Carbon and Greenhouse Gases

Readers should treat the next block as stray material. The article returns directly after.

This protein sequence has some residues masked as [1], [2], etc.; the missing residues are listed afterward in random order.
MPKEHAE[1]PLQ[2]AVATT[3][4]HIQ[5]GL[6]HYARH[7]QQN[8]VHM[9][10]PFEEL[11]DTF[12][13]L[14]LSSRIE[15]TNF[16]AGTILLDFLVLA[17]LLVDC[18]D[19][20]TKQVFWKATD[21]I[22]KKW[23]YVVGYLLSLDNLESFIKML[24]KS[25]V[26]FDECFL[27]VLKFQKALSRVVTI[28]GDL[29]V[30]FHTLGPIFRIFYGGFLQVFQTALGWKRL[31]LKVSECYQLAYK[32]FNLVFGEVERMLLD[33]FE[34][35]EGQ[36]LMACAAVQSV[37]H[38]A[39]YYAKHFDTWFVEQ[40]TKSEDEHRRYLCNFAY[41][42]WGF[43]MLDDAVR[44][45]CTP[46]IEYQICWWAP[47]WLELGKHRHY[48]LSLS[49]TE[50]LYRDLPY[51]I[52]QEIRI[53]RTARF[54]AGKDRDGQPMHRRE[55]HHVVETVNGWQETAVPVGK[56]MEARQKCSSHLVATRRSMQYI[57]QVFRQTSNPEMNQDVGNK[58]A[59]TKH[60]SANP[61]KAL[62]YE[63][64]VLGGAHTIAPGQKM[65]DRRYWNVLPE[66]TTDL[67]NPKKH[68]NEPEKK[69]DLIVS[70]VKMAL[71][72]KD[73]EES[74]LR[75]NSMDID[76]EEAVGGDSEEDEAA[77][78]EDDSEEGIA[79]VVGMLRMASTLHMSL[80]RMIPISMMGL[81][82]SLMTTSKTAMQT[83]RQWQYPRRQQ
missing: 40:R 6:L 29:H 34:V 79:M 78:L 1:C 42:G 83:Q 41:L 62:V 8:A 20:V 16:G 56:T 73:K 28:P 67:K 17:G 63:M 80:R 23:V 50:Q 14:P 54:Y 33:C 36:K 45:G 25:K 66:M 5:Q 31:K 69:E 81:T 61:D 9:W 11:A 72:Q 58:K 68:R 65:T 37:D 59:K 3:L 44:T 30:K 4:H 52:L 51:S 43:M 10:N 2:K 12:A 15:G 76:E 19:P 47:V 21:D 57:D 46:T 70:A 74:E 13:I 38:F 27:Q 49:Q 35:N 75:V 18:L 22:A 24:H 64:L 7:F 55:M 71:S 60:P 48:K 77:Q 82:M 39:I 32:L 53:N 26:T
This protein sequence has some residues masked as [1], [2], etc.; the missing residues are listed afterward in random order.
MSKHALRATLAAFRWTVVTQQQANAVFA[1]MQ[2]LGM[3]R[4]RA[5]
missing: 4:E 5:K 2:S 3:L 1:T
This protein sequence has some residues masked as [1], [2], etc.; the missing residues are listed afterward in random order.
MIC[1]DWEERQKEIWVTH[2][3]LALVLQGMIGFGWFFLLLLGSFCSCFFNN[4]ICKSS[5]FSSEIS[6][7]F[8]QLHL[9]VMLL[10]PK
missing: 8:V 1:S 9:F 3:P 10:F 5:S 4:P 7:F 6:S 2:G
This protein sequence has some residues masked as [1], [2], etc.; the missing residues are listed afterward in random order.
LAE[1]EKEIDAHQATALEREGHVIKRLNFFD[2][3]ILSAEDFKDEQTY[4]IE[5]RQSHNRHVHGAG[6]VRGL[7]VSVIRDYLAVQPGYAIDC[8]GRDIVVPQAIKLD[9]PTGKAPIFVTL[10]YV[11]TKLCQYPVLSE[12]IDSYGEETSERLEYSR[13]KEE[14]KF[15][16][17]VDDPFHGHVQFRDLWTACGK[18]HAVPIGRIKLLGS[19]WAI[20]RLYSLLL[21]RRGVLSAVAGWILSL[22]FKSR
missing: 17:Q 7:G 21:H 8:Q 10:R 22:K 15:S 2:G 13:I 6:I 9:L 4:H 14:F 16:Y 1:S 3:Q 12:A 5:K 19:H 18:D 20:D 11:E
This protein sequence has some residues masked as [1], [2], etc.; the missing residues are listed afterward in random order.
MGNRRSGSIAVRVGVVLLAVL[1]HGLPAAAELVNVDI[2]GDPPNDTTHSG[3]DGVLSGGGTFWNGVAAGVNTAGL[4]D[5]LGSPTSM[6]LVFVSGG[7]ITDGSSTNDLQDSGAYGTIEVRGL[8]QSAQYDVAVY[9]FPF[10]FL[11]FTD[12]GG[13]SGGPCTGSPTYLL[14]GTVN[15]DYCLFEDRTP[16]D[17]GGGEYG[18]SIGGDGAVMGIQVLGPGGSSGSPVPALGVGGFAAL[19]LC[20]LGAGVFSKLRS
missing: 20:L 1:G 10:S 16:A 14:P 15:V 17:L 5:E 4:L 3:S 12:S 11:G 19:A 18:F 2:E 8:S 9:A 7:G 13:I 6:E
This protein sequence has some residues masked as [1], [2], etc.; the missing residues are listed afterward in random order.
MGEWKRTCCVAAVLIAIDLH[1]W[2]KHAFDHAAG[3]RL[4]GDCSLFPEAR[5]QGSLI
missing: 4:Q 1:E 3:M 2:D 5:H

The Prairie Pothole Region in the northern Great Plains is a mosaic of millions of wetlands and small lakes embedded within prairie grasslands and croplands. Management of these land types, whether in cropland or grasslands, can have a tremendous impact on carbon and nitrogen cycling of wetland and upland areas alike. Sound agricultural practices result in optimal soil conditions, increased soil fertility, and decreased soil carbon losses, which ultimately translate to increases in crop production for food, fuel and fiber. In addition, proper land management can lead to a reduction in carbon dioxide (CO2) and non-CO2 greenhouse gas emissions (like methane and nitrous oxide), air pollution, and eutrophication, as well as sequester carbon from the atmosphere, improve wetland habitats for breeding birds and pollinators, and help mitigate flooding. Currently, the soil processes that lay the foundation for these agro-ecosystem goods and services are governed by a complex suit of biotic and abiotic processes that are poorly understood. Improved understanding of these underlying processes is the key information needed to support development of best management practices for local and regional economies to maximize agro-ecosystem production, while also fulfilling societal goals to maintain healthy wetlands ecosystems that have potential to offset greenhouse gas emissions to the atmosphere.